• In the example of FIG. 5, the number of warp planes in the portion 12 is equal to thirty, being made up of three like sets of ten planes P1 to P10 that follow one another in the weft direction, each of the planes P1 to P10 having the same number of layers of warp yarns connecting together weft yarns forming a given number of layers of weft yarns.
  • The number of warp planes in the portion 14 is equal to twenty, being constituted by two like sets of ten planes P″1 to P″10. Two consecutive planes in the sets P″1 to P″10 are formed by the warp yarns coming from three consecutive planes in the sets P1 to P10. Thus, a plane P″1 is formed by uniting warp yarns coming from consecutive planes P1, P2, and P3, and the consecutive plane P″2 is formed by uniting the remaining warp yarns of the planes P1, P2, and P3, and so on.
  • FIGS. 6A to 6J show an example of all of the successive warp planes in the transition zone between two portions 12 and 14 complying with the example of FIG. 5 for a weave that is similar to that of the example of FIGS. 4A to 4J.
  • The planes P1 to P10 are identical to the planes P1 to P10 of the example of FIGS. 3A to 3J, with four layers of warp yarns and a satin type weave.
  • In the planes P″1 to P″10, the number of layers of warp yarns is equal to six, while the number of layers of weft yarns is equal to seven (layers T″1 to T″7).
  • In the plane P″1, in the outer layers of weft yarns T″1 and T″7, the weaving is performed with the warp yarns C1 (coming from the plane P1) and C8 (coming from the plane P2) using a plain type weave, but while offsetting the warp yarns C1, C8 to “catch” 1 yarn in 10 of the adjacent layer of weft yarns T″2, T″6 so as to connect together the layers T″1 and T″2 and the layers T″6 and T″7. In the remainder of the plane P″1, the weave is of the multi-satin type having a mean pitch equal to 5 with the warp yarn C9 (coming from the plane P3) connecting together the weft yarns of the layers T″2 and T″3, the warp yarn C6 (coming from the plane P2) connecting together the weft yarns of the layers T″3 and T″4, the warp yarn C3 (coming from the plane P1) connecting together the weft yarns of the layers T″4 and T″5, and the warp yarn C11 (coming from the plane P1) connecting together the weft yarns of the layers T″5 and T″6.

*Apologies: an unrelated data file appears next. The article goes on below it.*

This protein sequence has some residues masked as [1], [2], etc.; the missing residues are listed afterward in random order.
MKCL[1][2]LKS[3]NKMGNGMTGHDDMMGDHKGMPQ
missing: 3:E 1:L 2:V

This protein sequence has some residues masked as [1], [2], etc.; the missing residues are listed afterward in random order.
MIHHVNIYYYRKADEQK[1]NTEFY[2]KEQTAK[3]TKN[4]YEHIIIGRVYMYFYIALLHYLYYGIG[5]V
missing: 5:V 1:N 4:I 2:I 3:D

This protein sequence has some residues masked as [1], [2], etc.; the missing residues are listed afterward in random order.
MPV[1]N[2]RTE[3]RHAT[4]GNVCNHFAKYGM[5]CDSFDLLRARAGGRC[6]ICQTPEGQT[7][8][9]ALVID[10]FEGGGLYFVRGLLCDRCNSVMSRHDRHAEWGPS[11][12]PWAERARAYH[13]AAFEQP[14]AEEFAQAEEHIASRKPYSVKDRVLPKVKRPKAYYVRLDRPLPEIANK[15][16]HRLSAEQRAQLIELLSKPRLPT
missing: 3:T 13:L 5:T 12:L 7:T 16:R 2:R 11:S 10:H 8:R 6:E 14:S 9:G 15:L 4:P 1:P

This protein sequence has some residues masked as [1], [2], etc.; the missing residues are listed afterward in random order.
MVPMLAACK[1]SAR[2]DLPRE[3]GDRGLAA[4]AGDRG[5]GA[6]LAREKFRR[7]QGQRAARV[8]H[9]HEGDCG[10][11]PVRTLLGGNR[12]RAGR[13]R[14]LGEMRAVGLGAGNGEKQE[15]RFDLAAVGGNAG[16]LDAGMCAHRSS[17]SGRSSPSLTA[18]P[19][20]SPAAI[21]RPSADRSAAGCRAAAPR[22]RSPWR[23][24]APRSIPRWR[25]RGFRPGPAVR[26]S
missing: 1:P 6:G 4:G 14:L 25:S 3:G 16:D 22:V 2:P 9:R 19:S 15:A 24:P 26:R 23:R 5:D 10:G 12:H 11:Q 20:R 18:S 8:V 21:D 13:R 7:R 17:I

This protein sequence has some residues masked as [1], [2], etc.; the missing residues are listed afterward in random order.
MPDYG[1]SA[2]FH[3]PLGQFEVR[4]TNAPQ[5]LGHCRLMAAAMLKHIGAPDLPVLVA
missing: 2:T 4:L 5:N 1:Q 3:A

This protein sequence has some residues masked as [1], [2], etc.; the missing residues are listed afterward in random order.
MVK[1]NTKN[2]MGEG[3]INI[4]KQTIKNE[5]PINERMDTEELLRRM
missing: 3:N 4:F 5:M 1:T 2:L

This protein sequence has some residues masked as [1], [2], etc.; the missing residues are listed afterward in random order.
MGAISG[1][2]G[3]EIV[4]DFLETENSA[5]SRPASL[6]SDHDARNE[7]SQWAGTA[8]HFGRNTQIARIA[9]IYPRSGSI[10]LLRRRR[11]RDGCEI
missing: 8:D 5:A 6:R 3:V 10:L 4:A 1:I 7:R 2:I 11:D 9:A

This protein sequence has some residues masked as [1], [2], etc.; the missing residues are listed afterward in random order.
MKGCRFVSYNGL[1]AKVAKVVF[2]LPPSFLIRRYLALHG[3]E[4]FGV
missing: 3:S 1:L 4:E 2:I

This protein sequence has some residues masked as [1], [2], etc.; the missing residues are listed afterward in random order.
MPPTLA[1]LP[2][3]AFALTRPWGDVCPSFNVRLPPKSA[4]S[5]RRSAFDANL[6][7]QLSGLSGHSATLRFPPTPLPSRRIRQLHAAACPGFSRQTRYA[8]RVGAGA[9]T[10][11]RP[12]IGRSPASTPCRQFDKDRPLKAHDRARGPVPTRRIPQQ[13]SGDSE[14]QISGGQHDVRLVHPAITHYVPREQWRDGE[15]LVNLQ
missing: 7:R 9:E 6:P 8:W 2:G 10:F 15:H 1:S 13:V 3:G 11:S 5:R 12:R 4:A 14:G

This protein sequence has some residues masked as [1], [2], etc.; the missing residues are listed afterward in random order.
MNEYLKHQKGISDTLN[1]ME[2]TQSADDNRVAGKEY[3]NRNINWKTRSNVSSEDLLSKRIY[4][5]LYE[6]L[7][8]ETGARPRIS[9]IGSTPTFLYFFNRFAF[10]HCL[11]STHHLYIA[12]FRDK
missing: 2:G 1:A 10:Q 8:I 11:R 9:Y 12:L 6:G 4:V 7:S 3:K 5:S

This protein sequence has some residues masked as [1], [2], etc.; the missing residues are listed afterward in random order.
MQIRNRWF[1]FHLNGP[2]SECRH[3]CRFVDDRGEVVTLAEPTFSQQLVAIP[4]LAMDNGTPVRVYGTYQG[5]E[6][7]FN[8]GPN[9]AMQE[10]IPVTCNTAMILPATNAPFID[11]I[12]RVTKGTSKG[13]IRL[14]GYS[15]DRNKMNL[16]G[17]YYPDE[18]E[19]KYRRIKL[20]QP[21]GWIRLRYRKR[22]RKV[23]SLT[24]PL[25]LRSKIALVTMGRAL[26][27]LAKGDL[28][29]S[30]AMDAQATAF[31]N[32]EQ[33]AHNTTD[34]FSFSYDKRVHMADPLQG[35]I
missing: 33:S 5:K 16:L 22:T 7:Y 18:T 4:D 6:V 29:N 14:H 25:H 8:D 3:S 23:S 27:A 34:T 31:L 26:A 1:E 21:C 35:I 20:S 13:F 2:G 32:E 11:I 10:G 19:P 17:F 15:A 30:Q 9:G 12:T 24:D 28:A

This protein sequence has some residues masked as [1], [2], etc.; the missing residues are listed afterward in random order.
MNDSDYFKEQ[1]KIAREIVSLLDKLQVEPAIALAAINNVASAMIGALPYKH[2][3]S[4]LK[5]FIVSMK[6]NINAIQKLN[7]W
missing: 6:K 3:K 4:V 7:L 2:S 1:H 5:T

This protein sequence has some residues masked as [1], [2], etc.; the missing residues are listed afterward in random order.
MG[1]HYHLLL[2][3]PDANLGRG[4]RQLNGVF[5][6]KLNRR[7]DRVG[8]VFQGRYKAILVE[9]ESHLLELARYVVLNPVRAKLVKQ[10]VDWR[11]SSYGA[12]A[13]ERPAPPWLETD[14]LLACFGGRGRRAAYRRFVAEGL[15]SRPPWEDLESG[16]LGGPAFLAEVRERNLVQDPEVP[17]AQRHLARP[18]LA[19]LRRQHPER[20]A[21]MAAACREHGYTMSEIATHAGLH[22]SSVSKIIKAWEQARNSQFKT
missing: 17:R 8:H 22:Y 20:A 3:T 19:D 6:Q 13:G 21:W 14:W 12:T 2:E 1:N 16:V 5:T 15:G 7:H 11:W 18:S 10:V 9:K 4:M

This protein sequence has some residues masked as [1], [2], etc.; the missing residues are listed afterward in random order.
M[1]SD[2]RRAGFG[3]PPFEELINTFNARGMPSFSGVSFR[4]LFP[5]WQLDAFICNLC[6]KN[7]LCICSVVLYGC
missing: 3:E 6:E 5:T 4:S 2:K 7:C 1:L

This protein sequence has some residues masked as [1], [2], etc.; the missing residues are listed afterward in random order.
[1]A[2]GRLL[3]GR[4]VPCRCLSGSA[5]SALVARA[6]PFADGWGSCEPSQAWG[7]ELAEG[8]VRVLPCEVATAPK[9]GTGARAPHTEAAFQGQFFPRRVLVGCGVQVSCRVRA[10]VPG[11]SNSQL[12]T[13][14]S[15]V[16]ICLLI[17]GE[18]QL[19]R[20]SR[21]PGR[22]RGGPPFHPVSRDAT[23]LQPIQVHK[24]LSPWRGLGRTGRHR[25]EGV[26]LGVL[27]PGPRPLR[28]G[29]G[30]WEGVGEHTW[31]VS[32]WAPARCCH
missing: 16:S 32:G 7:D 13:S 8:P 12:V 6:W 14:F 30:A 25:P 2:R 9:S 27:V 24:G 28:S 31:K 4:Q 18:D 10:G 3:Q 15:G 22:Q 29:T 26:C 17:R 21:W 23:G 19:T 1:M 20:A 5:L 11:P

• In the plane P″2 adjacent to the plane P″1, in the outer layers of weft yarns T″1 and T″7, the weaving is performed using the warp yarn C5 (coming from the plane P2) and the warp yarn C12 (coming from the plane P3) in a plain type weave similar to that used in the outer layers T″1 and T″7 in the plane P″1. In the remainder of the plane P″2, the weave is of the multi-satin type as in the plane P″1 with the warp yarn C2 (coming from the plane P1) connecting together the weft yarns of the layers T″2 and T″3, the warp yarn C10 (coming from the plane P3) connecting together the weft yarns of the layers T″3 and T″4, the warp yarn C7 (coming from the plane P2) connecting together the weft yarns of the layers T″4 and T″5, and the warp yarn C4 (coming from the plane P1) connecting together the weft yarns of the layers T″5 and T″6
  • FIGS. 6B to 6J show the origins of the warp yarns and their paths for the planes P″3 to P″10 of the first set of planes P″1 to P″10 and for the planes P″1 to P″10 of the second set of planes P″1 to P″10.
  • By definition, in each portion of the fiber structure, a warp plane is formed by a set of warp yarns that extend over all of the layers of weft yarns in that portion.
  • For reasons of convenience, in the left-hand portions of FIGS. 3A-3J, 4A-4J, and 6A-6J, the various warp planes, such as for example the planes P1, P2 in FIG. 3A, the planes P1, P2 in FIG. 4A, or the planes P1, P2, P3 in FIG. 6A, are shown as being one above the other, even though they are one behind another in the weft direction, each of these planes being formed by warp yarns that catch yarns of the same layers of weft yarns (e.g., in FIG. 3A, the warp yarns C1 to C4 of the plane P1 catch the weft yarns of the layers T1 to T3, and the warp yarns C5 to C8 of the plane P2 catch the weft yarns of the same layers T1 to T3).
  • Naturally, other multilayer weaves may be used such as multi-satin weaves with a mean pitch other than 5, multi-plain weaves that are not limited to the outer layers of weft yarns, multi-twill weaves, and weaves of the interlock type. In addition, for a given weave, various correspondences may be adopted between warp yarns of the warp planes of the first portion of the fiber structure and warp yarns of the warp planes of the thicker second portion.
  • In addition, passing from a thicker portion 14 of the fiber structure to a thinner portion 12 of the fiber structure is performed in the manner that is opposite from that described for passing from a portion 12 to a portion 14, i.e. by increasing the number of warp planes and correspondingly decreasing the number of warp yarns in the warp planes, the number of layers of weft yarns also being decreased. The warp yarns of a warp plane of the second portion are shared between different warp planes of the first portion.